Songs Without Words – A Gamble?
Amir Katz Solves This Problem with Bravura
Pianists are inventive. They attempt to patch holes in the literature. This we have experienced in the piano music of the seventeenth to the twenty-first centuries. And yet it is always risky to concentrate on one composer or only one genre. In Haus Maiwald you could experience just such a gamble last Sunday. On the program: the complete Songs without Words (48, mind you) of Felix Mendelssohn Bartholdy. Whenever a pianist interprets a Beethoven sonata cycle, he has at his disposal a stylistic spectrum from Op. 2 to Op. 111 of around 120 years. But with Mendelssohn Bartholdy these bourgeois conventions are limited both in their genesis and in their style to 15 years (1830-1845). A blatantly progressive compositional development from Op. 19 to Op. 102 is nowhere to be found. Is it dangerous, then, if one offers a piano program within such narrow confines? This piano marathon is in any case a tall challenge for the interpreter, possibly even for the audience, too. But not, however, when a connoisseur of the caliber of an Amir Katz solves this problem.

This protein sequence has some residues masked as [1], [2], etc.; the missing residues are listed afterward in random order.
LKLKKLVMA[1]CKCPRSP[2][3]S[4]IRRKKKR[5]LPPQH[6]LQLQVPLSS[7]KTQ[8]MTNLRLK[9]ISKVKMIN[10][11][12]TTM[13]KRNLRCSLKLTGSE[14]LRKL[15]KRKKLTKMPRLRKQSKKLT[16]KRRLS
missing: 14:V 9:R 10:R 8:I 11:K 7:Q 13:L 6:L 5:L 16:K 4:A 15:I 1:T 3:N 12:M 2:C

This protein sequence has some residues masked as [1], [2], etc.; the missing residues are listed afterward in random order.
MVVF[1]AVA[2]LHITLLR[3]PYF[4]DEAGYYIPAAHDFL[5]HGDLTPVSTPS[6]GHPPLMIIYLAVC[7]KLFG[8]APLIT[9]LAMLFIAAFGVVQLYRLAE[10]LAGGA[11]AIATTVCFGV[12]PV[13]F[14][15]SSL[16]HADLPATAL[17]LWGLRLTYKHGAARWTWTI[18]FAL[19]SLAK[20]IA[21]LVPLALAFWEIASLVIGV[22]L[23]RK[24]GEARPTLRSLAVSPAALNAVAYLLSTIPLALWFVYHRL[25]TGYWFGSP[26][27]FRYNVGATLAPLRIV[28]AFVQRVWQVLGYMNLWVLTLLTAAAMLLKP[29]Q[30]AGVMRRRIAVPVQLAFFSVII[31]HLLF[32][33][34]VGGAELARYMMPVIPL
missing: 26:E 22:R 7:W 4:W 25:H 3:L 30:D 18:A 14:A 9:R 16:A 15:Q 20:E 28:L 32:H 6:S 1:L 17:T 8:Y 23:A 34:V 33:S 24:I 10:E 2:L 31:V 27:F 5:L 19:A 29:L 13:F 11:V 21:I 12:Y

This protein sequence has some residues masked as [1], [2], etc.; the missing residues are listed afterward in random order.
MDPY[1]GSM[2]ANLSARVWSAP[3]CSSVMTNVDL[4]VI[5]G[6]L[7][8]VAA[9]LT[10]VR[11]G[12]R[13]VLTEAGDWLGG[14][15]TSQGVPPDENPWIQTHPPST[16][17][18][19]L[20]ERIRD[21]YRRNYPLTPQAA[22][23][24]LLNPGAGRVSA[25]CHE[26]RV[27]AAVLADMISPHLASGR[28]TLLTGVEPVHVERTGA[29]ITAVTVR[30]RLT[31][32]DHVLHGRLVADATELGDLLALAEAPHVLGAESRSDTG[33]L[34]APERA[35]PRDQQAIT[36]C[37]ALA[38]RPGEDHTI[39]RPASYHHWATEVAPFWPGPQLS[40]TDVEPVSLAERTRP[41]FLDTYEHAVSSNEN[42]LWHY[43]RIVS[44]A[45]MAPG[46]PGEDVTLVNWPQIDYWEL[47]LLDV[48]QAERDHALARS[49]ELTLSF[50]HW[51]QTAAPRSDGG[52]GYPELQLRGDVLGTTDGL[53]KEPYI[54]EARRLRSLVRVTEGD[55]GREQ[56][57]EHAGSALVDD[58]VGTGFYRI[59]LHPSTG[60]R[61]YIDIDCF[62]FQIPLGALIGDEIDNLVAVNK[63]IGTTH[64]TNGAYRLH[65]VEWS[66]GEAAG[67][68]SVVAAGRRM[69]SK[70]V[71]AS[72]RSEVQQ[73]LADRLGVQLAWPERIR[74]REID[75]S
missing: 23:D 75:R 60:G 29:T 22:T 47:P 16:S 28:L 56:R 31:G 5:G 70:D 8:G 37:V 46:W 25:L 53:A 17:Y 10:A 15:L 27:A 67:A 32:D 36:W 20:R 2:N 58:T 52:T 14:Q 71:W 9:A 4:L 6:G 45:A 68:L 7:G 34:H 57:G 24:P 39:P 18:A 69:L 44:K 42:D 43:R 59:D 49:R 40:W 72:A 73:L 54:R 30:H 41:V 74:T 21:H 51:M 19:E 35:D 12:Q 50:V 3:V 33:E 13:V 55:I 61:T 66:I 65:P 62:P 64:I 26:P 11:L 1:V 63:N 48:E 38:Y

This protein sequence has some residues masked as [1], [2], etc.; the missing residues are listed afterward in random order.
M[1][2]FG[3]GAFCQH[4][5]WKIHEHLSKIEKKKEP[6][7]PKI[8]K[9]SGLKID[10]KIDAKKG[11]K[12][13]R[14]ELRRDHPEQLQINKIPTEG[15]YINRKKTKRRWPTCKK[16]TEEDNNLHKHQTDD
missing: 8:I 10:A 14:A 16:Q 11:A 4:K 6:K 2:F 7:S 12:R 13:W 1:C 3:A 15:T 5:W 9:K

With him, lines are lent luster, the characterizations of the individual pieces appropriately traced. The culture of sound stands in the foreground, for which the wonderfully balanced Steinway concert grand piano supplied by the Maiwald company accommodated the pianist in all areas: balanced treble, warm bass notes, a sonorous baritone section. The corresponding voices in the “Duetto” Op. 38, No. 6 (over top a substantial tangle of accompanying figures), could hardly seem more alive. Just as the hierarchy in the progression of voices seemed to be a particular concern of the pianist. That one could discern a virtuosic surety and clarity in the agitato/presto pieces (Presto, Op. 67, No. 4) with a sweeping eschewal of superfluous pedal appears to be a matter of course for a pianist of this category. The audience showed itself thankful for this gamble. Unfortunately one usually only ever hears these works in small groups in recitals or as encores. A comparison thrusts itself upon us: Bach’s Well-Tempered Clavier is also occasionally performed as a complete work. Each of these two works encompasses 48 individual pieces. Coincidence?